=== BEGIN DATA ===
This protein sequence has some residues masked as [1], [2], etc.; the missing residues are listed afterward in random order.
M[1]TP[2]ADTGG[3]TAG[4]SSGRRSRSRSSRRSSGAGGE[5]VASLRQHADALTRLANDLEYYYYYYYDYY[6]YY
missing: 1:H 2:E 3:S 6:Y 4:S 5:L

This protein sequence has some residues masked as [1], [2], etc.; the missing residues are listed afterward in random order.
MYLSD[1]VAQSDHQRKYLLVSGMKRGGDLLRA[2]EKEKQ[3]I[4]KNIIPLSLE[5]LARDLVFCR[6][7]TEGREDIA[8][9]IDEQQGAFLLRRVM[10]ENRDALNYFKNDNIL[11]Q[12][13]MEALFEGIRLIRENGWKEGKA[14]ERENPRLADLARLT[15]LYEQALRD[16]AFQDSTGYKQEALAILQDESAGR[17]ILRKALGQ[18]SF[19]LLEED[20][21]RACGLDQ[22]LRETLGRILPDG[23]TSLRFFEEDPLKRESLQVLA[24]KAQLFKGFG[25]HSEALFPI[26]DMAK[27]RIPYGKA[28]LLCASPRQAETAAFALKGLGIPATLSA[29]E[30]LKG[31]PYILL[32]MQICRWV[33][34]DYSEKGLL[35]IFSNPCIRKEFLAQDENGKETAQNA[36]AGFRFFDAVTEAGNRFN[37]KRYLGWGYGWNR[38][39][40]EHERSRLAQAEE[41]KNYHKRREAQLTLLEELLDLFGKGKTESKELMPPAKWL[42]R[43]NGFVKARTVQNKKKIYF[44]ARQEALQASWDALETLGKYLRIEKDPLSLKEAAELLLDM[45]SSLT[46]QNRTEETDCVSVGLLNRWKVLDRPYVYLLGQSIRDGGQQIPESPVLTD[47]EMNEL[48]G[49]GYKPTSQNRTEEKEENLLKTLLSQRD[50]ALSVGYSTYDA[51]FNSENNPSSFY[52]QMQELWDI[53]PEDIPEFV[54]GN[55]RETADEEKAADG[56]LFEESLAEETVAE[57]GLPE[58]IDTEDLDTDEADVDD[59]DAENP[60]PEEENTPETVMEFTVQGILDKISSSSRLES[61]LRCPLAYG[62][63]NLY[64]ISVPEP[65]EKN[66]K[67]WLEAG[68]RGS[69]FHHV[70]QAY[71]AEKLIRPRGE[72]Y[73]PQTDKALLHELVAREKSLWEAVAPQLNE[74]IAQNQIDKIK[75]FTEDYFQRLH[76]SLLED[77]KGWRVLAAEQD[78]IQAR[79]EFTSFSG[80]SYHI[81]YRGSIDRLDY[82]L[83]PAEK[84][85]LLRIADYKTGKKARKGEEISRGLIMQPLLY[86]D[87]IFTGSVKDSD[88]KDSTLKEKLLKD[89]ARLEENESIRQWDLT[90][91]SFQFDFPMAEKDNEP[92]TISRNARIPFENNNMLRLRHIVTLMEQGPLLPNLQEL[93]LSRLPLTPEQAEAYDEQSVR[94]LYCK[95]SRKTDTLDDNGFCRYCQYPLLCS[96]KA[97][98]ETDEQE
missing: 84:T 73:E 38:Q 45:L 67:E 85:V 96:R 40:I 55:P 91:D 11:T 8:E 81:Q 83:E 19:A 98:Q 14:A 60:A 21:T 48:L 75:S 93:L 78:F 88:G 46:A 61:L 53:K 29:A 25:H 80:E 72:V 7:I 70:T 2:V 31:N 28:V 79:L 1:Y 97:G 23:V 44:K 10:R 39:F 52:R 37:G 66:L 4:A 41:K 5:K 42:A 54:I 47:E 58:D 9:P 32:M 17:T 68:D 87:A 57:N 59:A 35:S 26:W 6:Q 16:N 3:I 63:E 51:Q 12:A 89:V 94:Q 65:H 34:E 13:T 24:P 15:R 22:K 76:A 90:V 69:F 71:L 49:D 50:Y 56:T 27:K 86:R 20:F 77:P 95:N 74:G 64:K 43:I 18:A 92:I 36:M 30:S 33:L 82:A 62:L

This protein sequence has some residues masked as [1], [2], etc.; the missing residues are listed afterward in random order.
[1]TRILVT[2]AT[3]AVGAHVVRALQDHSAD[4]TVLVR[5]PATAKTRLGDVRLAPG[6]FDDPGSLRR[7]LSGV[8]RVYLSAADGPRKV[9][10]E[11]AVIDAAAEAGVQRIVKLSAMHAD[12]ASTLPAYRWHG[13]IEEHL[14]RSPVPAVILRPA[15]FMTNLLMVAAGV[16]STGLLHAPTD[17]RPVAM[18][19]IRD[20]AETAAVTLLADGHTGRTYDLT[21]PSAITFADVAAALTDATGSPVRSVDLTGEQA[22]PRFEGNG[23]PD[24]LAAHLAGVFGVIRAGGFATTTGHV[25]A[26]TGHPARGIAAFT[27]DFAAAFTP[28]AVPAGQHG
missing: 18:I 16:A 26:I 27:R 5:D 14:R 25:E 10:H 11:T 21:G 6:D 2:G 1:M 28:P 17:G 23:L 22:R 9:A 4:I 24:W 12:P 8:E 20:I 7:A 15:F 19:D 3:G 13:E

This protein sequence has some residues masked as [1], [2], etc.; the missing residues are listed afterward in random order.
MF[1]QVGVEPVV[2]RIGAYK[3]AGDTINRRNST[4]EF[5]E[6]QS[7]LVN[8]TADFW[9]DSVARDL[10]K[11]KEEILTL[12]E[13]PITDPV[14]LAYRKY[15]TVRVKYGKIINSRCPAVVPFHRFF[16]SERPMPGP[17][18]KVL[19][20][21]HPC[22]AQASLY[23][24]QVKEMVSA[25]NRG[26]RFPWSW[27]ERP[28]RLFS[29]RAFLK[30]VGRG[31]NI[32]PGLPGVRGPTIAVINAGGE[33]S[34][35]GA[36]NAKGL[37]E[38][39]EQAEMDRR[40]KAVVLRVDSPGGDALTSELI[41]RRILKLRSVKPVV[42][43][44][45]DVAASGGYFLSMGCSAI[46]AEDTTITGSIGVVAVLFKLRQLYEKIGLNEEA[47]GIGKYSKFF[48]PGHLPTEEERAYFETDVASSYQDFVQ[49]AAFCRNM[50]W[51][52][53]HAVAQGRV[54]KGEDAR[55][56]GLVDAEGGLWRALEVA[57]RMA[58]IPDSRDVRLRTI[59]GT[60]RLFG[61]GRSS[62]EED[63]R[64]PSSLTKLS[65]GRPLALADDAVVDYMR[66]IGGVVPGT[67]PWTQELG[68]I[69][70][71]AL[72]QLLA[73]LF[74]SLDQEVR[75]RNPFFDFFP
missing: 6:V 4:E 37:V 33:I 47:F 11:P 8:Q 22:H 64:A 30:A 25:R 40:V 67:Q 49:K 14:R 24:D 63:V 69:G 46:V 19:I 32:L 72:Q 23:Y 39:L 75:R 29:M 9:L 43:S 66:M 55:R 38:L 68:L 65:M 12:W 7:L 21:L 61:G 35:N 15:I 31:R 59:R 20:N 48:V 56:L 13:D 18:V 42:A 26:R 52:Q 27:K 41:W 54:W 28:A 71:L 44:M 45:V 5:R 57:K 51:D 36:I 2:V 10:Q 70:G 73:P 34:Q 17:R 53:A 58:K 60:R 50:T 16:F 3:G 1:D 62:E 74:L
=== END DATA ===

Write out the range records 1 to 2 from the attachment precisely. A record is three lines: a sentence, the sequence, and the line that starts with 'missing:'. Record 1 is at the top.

This protein sequence has some residues masked as [1], [2], etc.; the missing residues are listed afterward in random order.
M[1]TP[2]ADTGG[3]TAG[4]SSGRRSRSRSSRRSSGAGGE[5]VASLRQHADALTRLANDLEYYYYYYYDYY[6]YY
missing: 1:H 2:E 3:S 6:Y 4:S 5:L

This protein sequence has some residues masked as [1], [2], etc.; the missing residues are listed afterward in random order.
MYLSD[1]VAQSDHQRKYLLVSGMKRGGDLLRA[2]EKEKQ[3]I[4]KNIIPLSLE[5]LARDLVFCR[6][7]TEGREDIA[8][9]IDEQQGAFLLRRVM[10]ENRDALNYFKNDNIL[11]Q[12][13]MEALFEGIRLIRENGWKEGKA[14]ERENPRLADLARLT[15]LYEQALRD[16]AFQDSTGYKQEALAILQDESAGR[17]ILRKALGQ[18]SF[19]LLEED[20][21]RACGLDQ[22]LRETLGRILPDG[23]TSLRFFEEDPLKRESLQVLA[24]KAQLFKGFG[25]HSEALFPI[26]DMAK[27]RIPYGKA[28]LLCASPRQAETAAFALKGLGIPATLSA[29]E[30]LKG[31]PYILL[32]MQICRWV[33][34]DYSEKGLL[35]IFSNPCIRKEFLAQDENGKETAQNA[36]AGFRFFDAVTEAGNRFN[37]KRYLGWGYGWNR[38][39][40]EHERSRLAQAEE[41]KNYHKRREAQLTLLEELLDLFGKGKTESKELMPPAKWL[42]R[43]NGFVKARTVQNKKKIYF[44]ARQEALQASWDALETLGKYLRIEKDPLSLKEAAELLLDM[45]SSLT[46]QNRTEETDCVSVGLLNRWKVLDRPYVYLLGQSIRDGGQQIPESPVLTD[47]EMNEL[48]G[49]GYKPTSQNRTEEKEENLLKTLLSQRD[50]ALSVGYSTYDA[51]FNSENNPSSFY[52]QMQELWDI[53]PEDIPEFV[54]GN[55]RETADEEKAADG[56]LFEESLAEETVAE[57]GLPE[58]IDTEDLDTDEADVDD[59]DAENP[60]PEEENTPETVMEFTVQGILDKISSSSRLES[61]LRCPLAYG[62][63]NLY[64]ISVPEP[65]EKN[66]K[67]WLEAG[68]RGS[69]FHHV[70]QAY[71]AEKLIRPRGE[72]Y[73]PQTDKALLHELVAREKSLWEAVAPQLNE[74]IAQNQIDKIK[75]FTEDYFQRLH[76]SLLED[77]KGWRVLAAEQD[78]IQAR[79]EFTSFSG[80]SYHI[81]YRGSIDRLDY[82]L[83]PAEK[84][85]LLRIADYKTGKKARKGEEISRGLIMQPLLY[86]D[87]IFTGSVKDSD[88]KDSTLKEKLLKD[89]ARLEENESIRQWDLT[90][91]SFQFDFPMAEKDNEP[92]TISRNARIPFENNNMLRLRHIVTLMEQGPLLPNLQEL[93]LSRLPLTPEQAEAYDEQSVR[94]LYCK[95]SRKTDTLDDNGFCRYCQYPLLCS[96]KA[97][98]ETDEQE
missing: 84:T 73:E 38:Q 45:L 67:E 85:V 96:R 40:I 55:P 91:D 11:T 8:E 81:Q 83:E 19:A 98:Q 14:A 60:A 21:T 48:L 75:S 93:L 78:F 88:G 46:A 61:L 53:K 29:A 25:H 80:E 72:V 7:I 70:T 2:V 31:N 28:V 79:L 1:Y 97:G 23:V 44:K 10:R 39:F 52:R 37:G 66:L 4:A 41:K 5:K 42:A 54:I 47:E 58:D 9:P 32:M 17:T 68:D 87:A 57:N 59:A 35:S 26:W 6:Q 16:N 3:I 63:E 51:Q 12:A 89:V 94:Q 65:H 34:E 13:T 24:P 15:R 22:K 76:A 90:V 69:F 71:L 49:D 50:Y 56:T 27:K 86:R 20:F 77:P 95:N 74:G 64:K 43:I 18:A 92:I 36:M 30:S 33:L 82:A 62:L